Rice has participated both as a panelist and keynote speaker. 

“You’re trying to give the advice of ‘as you prepare to enter your career and leave Paul College, here are the ways to approach the job market or how to have certain conversations to be effective and help them stand out,’” Rice says. 

As a keynote speaker, Rice focused on career growth. At the time, he had made a career pivot from asset management to investment banking. He has since moved on to the role of senior policy advisor in the division of investment management for the U.S. Securities and Exchange Commission.

“The message in that talk was that it’s always good to be a little bit uncomfortable. When you get into your comfort zone too much, that’s when you get stale,” Rice recalls. 

For Dunchus, a graduate of the Whittemore School of Business and Economics, participating in the symposium was his first opportunity to experience Paul College.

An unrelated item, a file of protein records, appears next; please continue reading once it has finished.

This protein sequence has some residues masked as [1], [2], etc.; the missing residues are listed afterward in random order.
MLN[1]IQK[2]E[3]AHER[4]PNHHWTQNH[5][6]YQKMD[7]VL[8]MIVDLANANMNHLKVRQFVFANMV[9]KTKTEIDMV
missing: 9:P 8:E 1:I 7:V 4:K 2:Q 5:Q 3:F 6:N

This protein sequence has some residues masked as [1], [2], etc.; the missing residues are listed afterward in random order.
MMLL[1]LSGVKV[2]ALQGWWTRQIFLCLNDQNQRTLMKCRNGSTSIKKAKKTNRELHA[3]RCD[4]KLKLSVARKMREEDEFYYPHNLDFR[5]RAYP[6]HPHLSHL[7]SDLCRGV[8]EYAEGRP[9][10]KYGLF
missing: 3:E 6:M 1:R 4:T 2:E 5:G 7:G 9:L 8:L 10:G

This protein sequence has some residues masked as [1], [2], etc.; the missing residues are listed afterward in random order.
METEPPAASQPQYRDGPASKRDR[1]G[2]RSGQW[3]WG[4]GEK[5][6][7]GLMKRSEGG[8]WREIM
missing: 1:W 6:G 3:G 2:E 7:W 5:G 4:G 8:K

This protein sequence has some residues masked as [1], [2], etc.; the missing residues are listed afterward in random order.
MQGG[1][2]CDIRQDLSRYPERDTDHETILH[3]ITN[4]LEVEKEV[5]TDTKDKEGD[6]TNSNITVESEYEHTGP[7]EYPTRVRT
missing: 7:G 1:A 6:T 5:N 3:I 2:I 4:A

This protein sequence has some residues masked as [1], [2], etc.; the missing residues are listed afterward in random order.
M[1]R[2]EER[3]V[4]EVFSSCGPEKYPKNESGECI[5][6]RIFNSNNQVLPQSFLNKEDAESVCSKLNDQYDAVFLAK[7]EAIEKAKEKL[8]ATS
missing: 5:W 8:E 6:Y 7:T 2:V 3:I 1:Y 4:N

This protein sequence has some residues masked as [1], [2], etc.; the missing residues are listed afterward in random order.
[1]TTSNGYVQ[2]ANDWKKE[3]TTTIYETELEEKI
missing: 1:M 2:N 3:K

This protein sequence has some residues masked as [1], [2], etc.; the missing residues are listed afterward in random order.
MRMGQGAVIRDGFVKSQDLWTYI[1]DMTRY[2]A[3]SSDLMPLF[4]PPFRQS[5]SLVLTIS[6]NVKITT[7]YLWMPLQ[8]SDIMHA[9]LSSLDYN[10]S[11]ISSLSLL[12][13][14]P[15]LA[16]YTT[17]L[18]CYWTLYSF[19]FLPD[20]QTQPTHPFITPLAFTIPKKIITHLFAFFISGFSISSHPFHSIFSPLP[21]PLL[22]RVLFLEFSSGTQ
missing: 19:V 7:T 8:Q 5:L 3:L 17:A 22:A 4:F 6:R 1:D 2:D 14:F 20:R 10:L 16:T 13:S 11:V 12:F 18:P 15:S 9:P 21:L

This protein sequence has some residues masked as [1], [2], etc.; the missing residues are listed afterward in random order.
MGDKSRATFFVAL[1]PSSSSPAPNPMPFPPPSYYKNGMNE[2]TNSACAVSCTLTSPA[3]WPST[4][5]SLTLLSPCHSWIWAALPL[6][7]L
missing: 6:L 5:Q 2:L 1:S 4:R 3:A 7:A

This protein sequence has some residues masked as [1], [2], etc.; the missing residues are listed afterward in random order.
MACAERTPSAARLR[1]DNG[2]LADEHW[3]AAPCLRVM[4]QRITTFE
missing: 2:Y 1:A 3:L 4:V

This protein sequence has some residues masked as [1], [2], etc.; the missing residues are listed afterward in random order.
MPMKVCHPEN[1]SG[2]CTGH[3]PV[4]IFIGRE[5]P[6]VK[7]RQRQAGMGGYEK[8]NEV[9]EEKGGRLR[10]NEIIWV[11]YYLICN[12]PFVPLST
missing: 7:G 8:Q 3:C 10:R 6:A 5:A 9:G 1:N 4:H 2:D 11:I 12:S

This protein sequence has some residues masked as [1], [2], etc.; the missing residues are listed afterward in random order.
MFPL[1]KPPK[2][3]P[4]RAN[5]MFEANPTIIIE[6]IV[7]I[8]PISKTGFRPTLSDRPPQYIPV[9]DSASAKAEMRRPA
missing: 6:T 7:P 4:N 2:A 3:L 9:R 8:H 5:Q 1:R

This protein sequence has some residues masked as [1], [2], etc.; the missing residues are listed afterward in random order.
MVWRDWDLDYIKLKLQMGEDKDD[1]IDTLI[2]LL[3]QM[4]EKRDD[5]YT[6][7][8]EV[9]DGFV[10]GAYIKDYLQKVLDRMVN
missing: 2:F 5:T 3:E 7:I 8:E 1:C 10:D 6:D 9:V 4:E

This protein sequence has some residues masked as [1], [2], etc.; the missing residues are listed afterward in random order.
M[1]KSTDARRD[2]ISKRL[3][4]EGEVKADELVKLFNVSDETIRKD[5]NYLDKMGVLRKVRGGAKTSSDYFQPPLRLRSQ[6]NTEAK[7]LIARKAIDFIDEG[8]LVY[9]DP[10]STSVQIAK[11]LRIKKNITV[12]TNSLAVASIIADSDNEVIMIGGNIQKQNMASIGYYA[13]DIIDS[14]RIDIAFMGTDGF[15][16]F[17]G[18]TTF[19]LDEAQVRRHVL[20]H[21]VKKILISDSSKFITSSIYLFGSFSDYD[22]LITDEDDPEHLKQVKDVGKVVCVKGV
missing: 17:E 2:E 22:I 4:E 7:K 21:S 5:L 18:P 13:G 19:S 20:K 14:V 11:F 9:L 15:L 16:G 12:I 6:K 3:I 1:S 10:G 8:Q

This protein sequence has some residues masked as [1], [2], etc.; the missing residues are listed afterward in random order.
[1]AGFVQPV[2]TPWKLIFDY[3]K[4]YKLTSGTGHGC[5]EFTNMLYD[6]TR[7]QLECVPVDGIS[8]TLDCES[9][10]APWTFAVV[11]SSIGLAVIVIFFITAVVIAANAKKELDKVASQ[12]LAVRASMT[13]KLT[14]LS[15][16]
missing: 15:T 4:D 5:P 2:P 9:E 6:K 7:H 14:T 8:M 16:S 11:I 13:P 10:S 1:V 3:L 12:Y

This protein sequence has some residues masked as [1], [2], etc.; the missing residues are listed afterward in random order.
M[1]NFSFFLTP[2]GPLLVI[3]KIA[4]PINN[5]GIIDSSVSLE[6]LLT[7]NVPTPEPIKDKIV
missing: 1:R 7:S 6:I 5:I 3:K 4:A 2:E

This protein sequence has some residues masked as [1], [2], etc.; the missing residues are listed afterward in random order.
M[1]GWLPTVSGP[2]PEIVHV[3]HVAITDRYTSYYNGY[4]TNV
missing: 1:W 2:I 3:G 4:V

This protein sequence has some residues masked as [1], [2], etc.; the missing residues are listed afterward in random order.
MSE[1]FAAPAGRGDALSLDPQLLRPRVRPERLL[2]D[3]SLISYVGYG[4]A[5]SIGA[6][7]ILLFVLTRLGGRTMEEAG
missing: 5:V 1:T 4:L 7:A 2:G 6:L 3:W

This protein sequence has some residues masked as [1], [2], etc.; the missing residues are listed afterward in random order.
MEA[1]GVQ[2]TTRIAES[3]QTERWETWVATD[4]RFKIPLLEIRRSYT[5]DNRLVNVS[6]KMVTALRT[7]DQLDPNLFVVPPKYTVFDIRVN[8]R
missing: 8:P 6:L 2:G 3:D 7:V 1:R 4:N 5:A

In his keynote, he spoke about how his initial struggle to find a job in a tough economy turned into a 20-year career in international trading at Herzog, Heine and Geduld. One of the goals of his speech was to highlight how quickly the industry can change and the importance of being flexible.

“I talked about the progression of going from pencils to computerization to online trading,” Dunchus says “It was quite a journey and I wanted to highlight that specific part of my career, the growth of trading and NASDAQ, and over-the-counter trading and international trading, and the bumps and bruises that naturally happened in that business.”

Ciccone says the enthusiasm of the panelists and speakers and their interactions with students is his favorite part of the symposium.

“It’s great bringing those two groups together,” Ciccone says. “A lot of times, some of these alums might not have been back on campus for a while, so for them to come back and see all the exciting things that are going on and to connect with students is one of the great parts of the event.”

While the symposium is a significant event on the Paul College calendar, it’s not just about the business school, according to Miletkov. He says the symposium has grown into a university-wide event that attracts students from multiple majors.

“Many students have decided to make finance their option after attending the event, and that's the goal for us," Miletkov says. “Some may think they’re going to be working on Wall Street, pitching stocks and that's not necessarily the case … you could do many other things in the field and that's really what the symposium showcases.”


Micky Bedell | Paul College